Education news

Views sought on newcomer pupils' policy

The policy aims to support schools in welcoming newcomers into their communities

THE public is being asked for its views on how `newcomer pupils' should be supported in education.

The Department of Education has launched a public consultation on its existing Supporting Newcomer Pupils policy.

A newcomer pupil is one who speaks a different language at home than the one used in their school, and who needs extra help to understand the language used in the classroom.

Over recent years there has been a significant increase in families from different countries coming to the north.

About 16,000 young people are now classed as newcomers - about 4.4 per cent of the school population.

The policy is a decade old and the department wants to review it to ensure it is effective and reflects current and future needs.

Its aim is to support schools in welcoming newcomers into their communities, so they are assisted in their acquisition of the language of instruction, whether English or Irish, in an inclusive manner.

This will help them access the curriculum in particular, and participate in every aspect of school life.

"The current Supporting Newcomer Pupils policy has been in place for a decade. During this time there has been an increase in the number and diversity of newcomer pupils in our schools," a department spokeswoman said.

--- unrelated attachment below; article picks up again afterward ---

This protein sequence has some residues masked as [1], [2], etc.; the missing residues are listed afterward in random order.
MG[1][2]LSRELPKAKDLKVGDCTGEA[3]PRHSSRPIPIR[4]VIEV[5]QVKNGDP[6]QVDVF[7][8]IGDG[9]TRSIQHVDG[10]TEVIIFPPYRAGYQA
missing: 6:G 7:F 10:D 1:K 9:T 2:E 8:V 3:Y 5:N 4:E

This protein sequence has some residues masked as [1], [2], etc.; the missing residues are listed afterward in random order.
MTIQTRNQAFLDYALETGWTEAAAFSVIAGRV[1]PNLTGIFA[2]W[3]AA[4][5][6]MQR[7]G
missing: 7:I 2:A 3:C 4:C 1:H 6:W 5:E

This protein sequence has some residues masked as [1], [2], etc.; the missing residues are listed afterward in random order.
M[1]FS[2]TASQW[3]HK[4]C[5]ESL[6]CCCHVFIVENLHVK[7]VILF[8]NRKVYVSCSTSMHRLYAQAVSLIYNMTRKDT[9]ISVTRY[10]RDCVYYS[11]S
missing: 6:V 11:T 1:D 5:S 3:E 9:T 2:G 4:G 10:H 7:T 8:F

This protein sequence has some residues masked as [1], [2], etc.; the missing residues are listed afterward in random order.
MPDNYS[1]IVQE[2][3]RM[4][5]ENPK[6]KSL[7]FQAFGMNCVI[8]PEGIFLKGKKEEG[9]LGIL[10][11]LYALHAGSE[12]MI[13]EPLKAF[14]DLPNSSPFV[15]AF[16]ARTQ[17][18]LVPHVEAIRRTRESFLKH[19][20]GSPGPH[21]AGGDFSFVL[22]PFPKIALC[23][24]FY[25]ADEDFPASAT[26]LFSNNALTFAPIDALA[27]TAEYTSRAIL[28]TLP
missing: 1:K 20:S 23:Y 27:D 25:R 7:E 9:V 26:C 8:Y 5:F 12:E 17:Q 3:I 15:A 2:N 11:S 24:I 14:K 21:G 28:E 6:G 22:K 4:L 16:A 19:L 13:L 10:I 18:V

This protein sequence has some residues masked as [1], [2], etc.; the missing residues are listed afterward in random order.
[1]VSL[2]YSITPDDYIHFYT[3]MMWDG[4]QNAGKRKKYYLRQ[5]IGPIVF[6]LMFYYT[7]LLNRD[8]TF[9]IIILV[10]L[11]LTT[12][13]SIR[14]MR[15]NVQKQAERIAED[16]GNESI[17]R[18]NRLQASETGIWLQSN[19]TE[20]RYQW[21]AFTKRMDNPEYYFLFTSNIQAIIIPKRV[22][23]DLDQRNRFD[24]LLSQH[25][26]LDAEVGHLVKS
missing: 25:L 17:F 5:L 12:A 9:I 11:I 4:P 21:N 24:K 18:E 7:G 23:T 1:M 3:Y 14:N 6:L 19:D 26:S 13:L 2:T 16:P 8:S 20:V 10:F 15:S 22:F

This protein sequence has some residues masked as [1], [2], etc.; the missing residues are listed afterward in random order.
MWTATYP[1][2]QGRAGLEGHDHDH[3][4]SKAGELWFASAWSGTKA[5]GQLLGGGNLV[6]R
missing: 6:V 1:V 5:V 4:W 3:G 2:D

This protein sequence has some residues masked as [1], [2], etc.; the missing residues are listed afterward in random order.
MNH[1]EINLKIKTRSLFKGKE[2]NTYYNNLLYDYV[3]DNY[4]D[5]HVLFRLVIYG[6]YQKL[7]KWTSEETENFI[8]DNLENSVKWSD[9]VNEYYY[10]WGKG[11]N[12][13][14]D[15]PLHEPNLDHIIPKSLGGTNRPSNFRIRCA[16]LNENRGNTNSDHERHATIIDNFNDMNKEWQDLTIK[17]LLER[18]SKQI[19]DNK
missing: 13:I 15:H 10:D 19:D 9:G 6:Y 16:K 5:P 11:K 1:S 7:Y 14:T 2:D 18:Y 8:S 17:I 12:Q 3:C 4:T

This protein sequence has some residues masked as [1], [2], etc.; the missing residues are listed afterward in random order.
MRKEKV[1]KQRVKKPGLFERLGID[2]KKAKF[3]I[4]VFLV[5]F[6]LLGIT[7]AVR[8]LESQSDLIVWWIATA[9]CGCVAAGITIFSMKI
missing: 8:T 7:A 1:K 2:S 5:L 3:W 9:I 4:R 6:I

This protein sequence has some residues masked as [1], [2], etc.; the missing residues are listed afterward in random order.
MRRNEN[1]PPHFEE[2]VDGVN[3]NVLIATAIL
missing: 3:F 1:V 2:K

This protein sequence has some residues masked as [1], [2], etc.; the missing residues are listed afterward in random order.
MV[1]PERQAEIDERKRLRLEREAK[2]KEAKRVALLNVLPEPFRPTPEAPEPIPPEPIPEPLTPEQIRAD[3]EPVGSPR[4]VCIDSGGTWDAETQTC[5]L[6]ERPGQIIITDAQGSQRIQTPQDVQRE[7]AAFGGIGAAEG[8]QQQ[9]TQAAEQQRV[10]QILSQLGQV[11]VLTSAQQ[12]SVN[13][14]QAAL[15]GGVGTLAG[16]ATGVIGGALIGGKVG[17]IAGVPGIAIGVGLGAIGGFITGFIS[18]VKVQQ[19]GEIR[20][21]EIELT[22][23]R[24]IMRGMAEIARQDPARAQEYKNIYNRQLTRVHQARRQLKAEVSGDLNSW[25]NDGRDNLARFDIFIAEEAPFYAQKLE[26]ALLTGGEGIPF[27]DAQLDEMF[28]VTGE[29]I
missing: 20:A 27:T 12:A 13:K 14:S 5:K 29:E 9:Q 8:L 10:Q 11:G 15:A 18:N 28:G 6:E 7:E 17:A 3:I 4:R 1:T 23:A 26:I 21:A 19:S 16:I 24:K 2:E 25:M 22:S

"We need to know if our policy still meets the needs of these pupils, and what changes we could make to ensure these young people thrive and reach their full potential.

"We welcome all views on how this goal can be achieved but would particularly value comments from current and former newcomer pupils, their parents and guardians, schools and individual teachers working with newcomers; and from stakeholders and community organisations actively working to support these families."

The consultation document and response booklet are available at The documents have also been published in several languages including Arabic, Bulgarian, Polish and Latvian.

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